- Exaggeration. German nicht — and, I suspect, its English equivalent not — is a contraction of “not even a dwarf” (Old High German: ni eo wiht and variants), and the original negation (which had remained stable at least since PIE, see “head” above) is gone. French pas, from je ne marche pas “I don’t walk even one step” (from a time before French had developed an indefinite article), is an even more extreme case (BTW, it’s shared with Occitan).
    And except for the German head, I haven’t even mentioned external influences yet.

  26. if most of the original people took to boats (or crossed the mountains towards the South), to be replaced by ethnic Chinese, there might not be much of their DNA left. Another reason not to rely too much on DNA.
    marie-lucie, I wonder if you could clarify the last sentence above for me. I read it as implying that linguistic evidence would be more reliable than DNA evidence, but I can’t figure out how. If the people took their DNA with them, wouldn’t they have also taken their language? Especially if they were displaced rather than absorbed, how would linguistic evidence remain when DNA evidence didn’t? Or have I, once again, completely misread the comment?

  27. marie-lucie says:

    Stuart, perhaps I skipped some intermediate steps. I mean that if many of the original people stayed put and were just absorbed by the Chinese through intermarriage, there might still be some useful DNA without linguistic evidence, but if the vast majority of them either were able to leave or were destroyed (and the descendants of the survivors now inhabit Taiwan and/or the rest of the Austronesian-speaking area), then there would hardly be any of their DNA left in the mainland population, not enough to matter. Note that it is not inconceivable that the aboriginal Taiwanese started to migrate from the mainland before China (excluding the minorities in the West) became in fact Chinese, and were later joined by other waves of pre-Chinese immigrants from the mainland, some of whom used their boats to explore and settle other lands (this is just speculation on my part).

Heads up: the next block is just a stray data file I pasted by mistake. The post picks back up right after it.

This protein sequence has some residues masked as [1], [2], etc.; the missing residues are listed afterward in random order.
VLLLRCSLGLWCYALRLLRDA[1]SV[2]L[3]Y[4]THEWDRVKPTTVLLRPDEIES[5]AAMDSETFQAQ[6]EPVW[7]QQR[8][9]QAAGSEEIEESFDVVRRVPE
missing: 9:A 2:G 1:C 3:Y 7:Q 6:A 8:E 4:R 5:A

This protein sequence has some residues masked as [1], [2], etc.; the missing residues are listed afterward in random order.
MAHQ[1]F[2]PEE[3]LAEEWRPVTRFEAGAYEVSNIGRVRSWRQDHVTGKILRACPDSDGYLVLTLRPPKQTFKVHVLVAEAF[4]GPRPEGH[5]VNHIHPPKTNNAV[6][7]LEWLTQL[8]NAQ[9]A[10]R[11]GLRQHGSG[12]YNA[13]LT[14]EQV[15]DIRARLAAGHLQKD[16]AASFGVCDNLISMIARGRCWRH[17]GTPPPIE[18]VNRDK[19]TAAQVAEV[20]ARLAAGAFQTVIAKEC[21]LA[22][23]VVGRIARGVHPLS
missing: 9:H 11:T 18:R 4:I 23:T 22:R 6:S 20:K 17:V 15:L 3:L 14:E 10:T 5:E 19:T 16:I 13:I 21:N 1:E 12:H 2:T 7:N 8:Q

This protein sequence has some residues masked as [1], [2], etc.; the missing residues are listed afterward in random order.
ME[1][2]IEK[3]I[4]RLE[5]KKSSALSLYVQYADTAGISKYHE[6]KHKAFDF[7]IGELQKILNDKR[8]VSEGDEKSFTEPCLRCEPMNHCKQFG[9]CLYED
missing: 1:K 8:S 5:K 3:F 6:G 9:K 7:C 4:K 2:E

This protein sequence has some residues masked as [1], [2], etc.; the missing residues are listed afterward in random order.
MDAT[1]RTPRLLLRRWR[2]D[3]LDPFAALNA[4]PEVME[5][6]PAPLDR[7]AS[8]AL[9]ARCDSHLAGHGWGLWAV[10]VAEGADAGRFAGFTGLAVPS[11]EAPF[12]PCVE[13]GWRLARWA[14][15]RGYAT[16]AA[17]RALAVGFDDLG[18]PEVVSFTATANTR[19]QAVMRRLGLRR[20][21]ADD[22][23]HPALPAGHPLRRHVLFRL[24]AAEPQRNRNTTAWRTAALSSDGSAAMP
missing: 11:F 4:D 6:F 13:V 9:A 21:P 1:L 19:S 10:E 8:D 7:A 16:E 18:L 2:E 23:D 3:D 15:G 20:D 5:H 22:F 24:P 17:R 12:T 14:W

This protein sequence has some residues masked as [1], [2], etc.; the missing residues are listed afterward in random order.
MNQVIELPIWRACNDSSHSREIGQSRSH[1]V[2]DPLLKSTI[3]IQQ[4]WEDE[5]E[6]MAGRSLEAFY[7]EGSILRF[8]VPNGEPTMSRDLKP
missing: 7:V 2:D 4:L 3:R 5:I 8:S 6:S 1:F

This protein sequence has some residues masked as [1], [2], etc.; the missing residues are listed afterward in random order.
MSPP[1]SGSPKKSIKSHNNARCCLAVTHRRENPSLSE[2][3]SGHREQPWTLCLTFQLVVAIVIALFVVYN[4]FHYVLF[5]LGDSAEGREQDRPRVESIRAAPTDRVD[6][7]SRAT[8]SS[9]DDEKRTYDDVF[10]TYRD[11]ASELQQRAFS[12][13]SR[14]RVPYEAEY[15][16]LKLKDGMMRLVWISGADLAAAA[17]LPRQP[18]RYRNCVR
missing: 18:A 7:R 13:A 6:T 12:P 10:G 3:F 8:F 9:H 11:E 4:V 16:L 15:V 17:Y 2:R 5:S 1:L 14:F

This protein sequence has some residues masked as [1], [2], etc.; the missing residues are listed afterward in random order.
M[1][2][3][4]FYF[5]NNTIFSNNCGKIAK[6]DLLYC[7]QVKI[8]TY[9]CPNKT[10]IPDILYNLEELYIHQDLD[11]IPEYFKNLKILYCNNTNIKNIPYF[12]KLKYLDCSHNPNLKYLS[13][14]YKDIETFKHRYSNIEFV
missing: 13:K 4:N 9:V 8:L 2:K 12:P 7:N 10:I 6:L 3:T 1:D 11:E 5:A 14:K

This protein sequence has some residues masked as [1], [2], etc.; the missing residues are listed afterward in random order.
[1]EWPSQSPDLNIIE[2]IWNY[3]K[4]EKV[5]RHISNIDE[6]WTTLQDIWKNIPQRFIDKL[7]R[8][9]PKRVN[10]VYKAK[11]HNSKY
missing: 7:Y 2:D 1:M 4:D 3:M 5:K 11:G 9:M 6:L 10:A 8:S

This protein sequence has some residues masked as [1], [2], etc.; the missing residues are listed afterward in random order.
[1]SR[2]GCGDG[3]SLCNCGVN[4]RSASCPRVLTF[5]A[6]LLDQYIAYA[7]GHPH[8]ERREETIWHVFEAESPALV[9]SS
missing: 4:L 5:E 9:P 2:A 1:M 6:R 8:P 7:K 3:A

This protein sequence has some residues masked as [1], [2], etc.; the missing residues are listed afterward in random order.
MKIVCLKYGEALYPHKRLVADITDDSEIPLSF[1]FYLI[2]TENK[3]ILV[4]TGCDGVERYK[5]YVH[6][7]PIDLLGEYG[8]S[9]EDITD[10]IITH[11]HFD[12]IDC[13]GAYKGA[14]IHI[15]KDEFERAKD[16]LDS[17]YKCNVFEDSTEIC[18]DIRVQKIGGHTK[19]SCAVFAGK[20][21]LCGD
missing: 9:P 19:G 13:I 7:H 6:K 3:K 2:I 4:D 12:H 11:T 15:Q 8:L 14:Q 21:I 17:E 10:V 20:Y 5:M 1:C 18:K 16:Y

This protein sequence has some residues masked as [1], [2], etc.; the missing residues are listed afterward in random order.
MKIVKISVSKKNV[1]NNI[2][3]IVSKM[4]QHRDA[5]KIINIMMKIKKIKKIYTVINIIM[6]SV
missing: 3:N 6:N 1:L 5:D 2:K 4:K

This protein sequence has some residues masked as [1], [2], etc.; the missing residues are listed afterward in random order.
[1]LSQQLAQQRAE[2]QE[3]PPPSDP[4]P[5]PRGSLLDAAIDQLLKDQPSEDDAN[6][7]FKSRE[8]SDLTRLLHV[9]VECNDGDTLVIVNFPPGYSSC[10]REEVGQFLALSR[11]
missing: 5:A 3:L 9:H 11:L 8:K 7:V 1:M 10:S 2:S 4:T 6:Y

In general, I think that DNA evidence can be useful as to the geographical origin of a given population, but I don’t think it can be considered a decisive factor as to the language spoken by it or its ancestors, or the proper classification of that language.
    By the way, Stuart, thank you for the Abebooks link, but I don’t understand your comment:
    this at least brings up double figures for the commnts on this post.
    Would you care to explain?

  28. The post I made with the Abebooks link was comment number 10 in this thread. I thought that was worth a passing mention given Hat’s lighthearted concern about Austronesianists being scared off by all the Russophile posts.

  29. Hat can hardly be faulted for so many Russian posts after Mr. Emerson’s threats on his life.

  30. marie-lucie says:

    David, very good details, I just disagree with a couple:
    if you meet the Queen, you don’t say “how do you do” and you don’t say “nice to meet you”, you say “hello, ma’am”